Since last Thursday, it’s rained every day throughout most of Oklahoma. I took these pictures after this morning’s rain. I’m not sure how much rain we’ve received because I forgot to empty my rain gauge before drops began to fall. According to the Oklahoma Mesonet, Guthrie received 3.28 inches in the last seven days. I know RDR received more, maybe because we’re a bit south of the city. I woke up to a rainy Monday. The garden is waterlogged with moisture. Mr. Sun needs to come out from behind the clouds and shine so I can weed before the grassy weeds decide to make my garden their permanent home. I’m definitely three steps behind, but lucky for me, a friend, Kari, offered to come and work with me in the garden for a few weeks to catch up. This is the first time I’ve ever hired help, but it’s been such a blessing.
I’m always a bit superstitious to complain of rainy days–and I’m not complaining here–because I’m afraid no rain will fall until late September–if then. Over half of Oklahoma is still in extreme drought or worse, although the latest rainfall totals should alleviate it some. Our pond is still low after three years of extreme temperatures and little rainfall. Drought is something Oklahomans always discuss when they get together during the dry years.
Since I’ve had so much indoor time, I finally did some reading. Normally, I don’t read many garden books in summer because I usually save garden dreaming and reading for winter days. However, I started a book I bought when I spoke in Augusta. I’m only in Chapter Two of Deep-Rooted Wisdom: Stories and Skills from Generations of Gardeners, by Jenks Farmer, but I’m really enjoying it. There’s a lot of good garden information to digest in its pages, and once I’ve finished it, I’ll try my best to post a full review. I’m also reading Niki Jabbour’s new book,Groundbreaking Food Gardens: 73 Plans That Will Change the Way You Grow Your Garden. I haven’t had a chance to say much about Niki’s book, but if you’ve ever wanted a plan for your garden, this book will give you 73 options. Niki gathered her friends to offer diverse information and ideas. My Southern Spring Garden is on pages 145-147. Never before have I read a book with designs based upon so many different conditions and interests. It’s a wealth of information and a great introduction to other garden personalities.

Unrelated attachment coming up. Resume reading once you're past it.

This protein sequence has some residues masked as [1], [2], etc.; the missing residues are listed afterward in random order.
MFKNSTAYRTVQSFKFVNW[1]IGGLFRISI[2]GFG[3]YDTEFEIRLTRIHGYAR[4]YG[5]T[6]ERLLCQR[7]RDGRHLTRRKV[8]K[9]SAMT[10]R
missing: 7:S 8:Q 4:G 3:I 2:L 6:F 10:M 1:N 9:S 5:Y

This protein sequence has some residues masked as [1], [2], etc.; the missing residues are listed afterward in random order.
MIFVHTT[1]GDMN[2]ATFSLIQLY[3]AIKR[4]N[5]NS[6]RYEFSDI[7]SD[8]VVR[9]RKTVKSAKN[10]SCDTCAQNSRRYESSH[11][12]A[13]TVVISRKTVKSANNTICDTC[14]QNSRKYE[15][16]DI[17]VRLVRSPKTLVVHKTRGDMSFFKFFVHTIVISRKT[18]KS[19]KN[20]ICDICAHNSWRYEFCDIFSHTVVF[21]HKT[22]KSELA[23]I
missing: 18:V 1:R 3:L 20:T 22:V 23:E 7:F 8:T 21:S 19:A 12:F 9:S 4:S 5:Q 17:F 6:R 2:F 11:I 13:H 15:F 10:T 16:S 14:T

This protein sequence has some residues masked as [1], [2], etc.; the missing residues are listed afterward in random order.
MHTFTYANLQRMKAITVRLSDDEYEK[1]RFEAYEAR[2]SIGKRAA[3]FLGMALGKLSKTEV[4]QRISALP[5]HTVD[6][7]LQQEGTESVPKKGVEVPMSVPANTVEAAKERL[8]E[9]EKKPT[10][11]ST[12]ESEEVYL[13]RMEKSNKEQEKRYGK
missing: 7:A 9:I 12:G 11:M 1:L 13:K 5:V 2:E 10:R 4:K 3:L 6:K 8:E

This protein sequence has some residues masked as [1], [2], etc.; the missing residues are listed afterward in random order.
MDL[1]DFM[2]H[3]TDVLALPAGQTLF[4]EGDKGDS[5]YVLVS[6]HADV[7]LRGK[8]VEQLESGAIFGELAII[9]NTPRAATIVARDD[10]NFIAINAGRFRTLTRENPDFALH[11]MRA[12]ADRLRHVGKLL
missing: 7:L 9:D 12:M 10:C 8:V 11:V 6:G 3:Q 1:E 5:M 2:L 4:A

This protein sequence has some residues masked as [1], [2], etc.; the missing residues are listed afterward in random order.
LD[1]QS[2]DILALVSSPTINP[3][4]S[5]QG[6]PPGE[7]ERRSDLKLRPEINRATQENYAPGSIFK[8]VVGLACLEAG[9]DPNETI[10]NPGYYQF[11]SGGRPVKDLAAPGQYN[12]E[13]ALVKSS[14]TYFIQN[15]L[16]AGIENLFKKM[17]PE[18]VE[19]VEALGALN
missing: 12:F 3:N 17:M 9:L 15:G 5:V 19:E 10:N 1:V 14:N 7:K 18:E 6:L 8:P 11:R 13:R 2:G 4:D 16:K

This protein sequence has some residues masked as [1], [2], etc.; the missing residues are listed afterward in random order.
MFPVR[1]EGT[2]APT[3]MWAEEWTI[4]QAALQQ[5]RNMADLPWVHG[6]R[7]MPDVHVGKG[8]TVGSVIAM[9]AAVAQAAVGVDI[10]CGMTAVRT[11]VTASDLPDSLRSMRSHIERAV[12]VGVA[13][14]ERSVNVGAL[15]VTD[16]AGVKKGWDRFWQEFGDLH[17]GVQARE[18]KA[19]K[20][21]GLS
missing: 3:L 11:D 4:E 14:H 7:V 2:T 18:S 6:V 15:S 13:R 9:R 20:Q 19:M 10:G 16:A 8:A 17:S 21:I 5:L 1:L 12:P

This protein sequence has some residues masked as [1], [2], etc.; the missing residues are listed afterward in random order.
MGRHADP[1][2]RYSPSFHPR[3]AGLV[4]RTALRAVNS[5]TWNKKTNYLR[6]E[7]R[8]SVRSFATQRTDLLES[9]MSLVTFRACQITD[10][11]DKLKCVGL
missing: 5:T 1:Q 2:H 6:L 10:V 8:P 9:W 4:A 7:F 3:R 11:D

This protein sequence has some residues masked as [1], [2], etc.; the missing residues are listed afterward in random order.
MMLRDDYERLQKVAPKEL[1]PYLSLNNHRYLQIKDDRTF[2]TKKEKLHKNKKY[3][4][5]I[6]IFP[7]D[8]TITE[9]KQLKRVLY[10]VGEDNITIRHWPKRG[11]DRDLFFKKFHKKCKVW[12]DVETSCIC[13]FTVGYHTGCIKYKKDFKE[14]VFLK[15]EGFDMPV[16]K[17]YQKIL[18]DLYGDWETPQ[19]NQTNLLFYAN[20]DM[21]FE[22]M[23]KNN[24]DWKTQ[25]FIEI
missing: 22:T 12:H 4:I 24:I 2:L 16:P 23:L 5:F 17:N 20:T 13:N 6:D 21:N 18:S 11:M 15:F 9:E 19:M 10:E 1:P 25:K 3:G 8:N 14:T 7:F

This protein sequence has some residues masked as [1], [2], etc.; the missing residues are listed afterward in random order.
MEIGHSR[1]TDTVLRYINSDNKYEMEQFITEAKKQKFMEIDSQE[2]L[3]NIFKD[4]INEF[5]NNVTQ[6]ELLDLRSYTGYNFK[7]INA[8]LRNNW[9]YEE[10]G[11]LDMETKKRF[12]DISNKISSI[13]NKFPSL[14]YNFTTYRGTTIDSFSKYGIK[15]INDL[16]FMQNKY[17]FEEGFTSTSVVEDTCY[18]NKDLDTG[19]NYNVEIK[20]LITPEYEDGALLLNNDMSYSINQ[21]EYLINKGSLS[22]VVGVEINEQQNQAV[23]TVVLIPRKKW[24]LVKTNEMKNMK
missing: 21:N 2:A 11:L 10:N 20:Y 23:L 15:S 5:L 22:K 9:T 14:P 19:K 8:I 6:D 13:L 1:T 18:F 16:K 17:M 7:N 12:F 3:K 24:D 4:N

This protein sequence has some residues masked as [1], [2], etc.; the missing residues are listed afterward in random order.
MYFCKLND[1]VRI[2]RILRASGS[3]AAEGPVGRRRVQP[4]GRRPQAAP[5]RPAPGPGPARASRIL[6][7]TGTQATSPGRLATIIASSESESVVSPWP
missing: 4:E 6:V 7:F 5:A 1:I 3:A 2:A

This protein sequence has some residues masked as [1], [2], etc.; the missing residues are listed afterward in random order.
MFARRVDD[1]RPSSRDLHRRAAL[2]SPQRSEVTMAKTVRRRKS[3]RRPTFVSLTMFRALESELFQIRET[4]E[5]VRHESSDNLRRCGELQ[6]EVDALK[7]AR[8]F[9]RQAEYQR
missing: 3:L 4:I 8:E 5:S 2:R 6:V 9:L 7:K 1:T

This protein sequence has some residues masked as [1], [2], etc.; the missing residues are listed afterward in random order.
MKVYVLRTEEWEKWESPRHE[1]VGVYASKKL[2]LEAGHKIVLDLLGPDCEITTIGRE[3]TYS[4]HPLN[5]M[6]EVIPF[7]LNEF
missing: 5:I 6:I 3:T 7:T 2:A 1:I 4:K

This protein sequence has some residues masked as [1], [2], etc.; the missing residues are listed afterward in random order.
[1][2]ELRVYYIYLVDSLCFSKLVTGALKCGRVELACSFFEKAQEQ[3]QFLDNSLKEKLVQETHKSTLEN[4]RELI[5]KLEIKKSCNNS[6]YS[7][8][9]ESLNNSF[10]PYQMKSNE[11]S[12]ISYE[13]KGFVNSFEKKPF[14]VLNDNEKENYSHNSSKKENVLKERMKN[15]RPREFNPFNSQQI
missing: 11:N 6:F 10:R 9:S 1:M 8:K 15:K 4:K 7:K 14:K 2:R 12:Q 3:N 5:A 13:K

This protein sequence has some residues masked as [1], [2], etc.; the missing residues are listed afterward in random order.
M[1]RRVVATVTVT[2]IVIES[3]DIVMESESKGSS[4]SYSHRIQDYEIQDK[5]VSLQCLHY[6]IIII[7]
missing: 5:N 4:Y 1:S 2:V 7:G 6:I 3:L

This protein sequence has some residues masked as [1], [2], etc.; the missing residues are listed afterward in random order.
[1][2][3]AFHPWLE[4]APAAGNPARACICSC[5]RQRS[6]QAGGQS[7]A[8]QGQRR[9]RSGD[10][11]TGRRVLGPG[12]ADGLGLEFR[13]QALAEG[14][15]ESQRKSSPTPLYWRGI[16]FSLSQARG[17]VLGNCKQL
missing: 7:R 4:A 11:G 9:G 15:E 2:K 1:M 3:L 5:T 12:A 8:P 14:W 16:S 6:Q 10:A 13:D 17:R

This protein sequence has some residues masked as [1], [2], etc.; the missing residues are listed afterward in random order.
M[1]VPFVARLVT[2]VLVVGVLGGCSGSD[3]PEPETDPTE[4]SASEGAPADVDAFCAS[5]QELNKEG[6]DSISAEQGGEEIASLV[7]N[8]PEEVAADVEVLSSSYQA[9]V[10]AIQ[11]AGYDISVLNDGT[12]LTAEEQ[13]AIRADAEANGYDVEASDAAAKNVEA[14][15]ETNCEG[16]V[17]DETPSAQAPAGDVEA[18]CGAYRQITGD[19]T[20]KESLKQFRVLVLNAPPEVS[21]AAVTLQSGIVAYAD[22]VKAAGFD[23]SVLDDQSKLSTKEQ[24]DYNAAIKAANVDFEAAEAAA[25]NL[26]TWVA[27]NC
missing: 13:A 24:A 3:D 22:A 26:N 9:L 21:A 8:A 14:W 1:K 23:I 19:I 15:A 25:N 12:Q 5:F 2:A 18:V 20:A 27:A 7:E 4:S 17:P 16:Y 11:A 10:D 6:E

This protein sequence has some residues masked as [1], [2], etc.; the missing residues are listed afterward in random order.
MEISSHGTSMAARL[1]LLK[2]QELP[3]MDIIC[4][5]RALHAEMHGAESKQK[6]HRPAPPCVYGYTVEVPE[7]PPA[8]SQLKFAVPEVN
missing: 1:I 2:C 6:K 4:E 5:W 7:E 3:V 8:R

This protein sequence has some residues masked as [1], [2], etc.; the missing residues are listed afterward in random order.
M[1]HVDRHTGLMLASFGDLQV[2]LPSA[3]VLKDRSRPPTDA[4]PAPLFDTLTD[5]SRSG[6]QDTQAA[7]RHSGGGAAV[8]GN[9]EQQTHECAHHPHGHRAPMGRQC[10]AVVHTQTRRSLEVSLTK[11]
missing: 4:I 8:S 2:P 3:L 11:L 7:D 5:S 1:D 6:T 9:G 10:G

Here are a few more photos of the garden which is thriving. I only have one spot where a coleus threesome is sulking. I think it’s because they are situated in the bottom third of a terraced border. Unfortunately, all moisture drains into it and overwhelms the plantings when we get a lot of rain very quickly. Such is life full of its failures and successes. Now, let’s focus on success.
My photo of Hemerocallis ‘Lace Cookies’ doesn’t do this daylily justice. It is a lovely golden yellow, but it also has a golden edge to its petals that frames the flower. ‘Lace Cookies’ grows in front of a red rose, ‘Dame de Coeur’ that just bloomed and needs deadheading. Mexican feather grass grows behind both of them providing a nice contrast to the strong scapes (stems) of this daylily.
Daylily season is just starting which is unusual, but I’m glad things are unfolding slowly. In a week, I hope to have a lot more blooms because I’m entering our local club’s daylily show. So much fun.
Below is H. ‘Black Sheep’ a Trimmer introduction. I really love it against my ‘Tamukeyama’ Japanese maple. Such a great color echo.
Here’s one from one of my favorite local hybridizers. Just look at that shade of pink. Scrumptious.
The daylilies and roses are loving the rain. I can’t wait to see what else they all do this week. Oh, by the way, I also wrote a new post on The 20-30 Something Garden Guide blog called “You don’t need Miracle-Gro®” because you really don’t. Just improve your soil to make your plants fat and happy.
Have a great week everyone. Here’s hoping you get a rain-soaked day too.